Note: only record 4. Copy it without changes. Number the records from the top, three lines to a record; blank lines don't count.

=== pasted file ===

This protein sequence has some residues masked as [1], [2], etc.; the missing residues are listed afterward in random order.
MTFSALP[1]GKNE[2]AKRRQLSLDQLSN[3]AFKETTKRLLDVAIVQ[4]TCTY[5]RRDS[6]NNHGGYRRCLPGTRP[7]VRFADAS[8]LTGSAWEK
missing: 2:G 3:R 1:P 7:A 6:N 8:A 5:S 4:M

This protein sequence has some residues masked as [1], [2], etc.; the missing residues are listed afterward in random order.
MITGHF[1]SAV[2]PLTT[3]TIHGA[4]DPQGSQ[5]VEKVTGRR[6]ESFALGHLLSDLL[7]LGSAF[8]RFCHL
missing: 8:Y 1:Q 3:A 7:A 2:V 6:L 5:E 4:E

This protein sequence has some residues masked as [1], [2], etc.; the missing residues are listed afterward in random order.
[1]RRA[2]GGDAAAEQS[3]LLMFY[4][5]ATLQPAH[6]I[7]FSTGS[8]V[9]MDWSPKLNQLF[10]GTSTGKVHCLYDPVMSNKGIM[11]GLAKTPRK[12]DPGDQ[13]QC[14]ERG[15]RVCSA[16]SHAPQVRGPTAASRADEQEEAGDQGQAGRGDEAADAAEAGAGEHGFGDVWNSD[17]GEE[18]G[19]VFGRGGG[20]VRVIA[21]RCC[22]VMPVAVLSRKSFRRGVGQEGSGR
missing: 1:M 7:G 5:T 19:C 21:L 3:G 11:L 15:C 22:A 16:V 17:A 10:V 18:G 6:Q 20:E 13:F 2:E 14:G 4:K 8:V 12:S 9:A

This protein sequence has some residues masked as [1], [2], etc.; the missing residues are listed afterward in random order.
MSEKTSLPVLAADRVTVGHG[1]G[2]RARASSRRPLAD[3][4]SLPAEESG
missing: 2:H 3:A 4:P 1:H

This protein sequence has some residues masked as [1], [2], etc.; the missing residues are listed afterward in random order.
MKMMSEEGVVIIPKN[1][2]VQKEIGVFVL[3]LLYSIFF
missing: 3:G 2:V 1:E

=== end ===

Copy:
This protein sequence has some residues masked as [1], [2], etc.; the missing residues are listed afterward in random order.
MSEKTSLPVLAADRVTVGHG[1]G[2]RARASSRRPLAD[3][4]SLPAEESG
missing: 2:H 3:A 4:P 1:H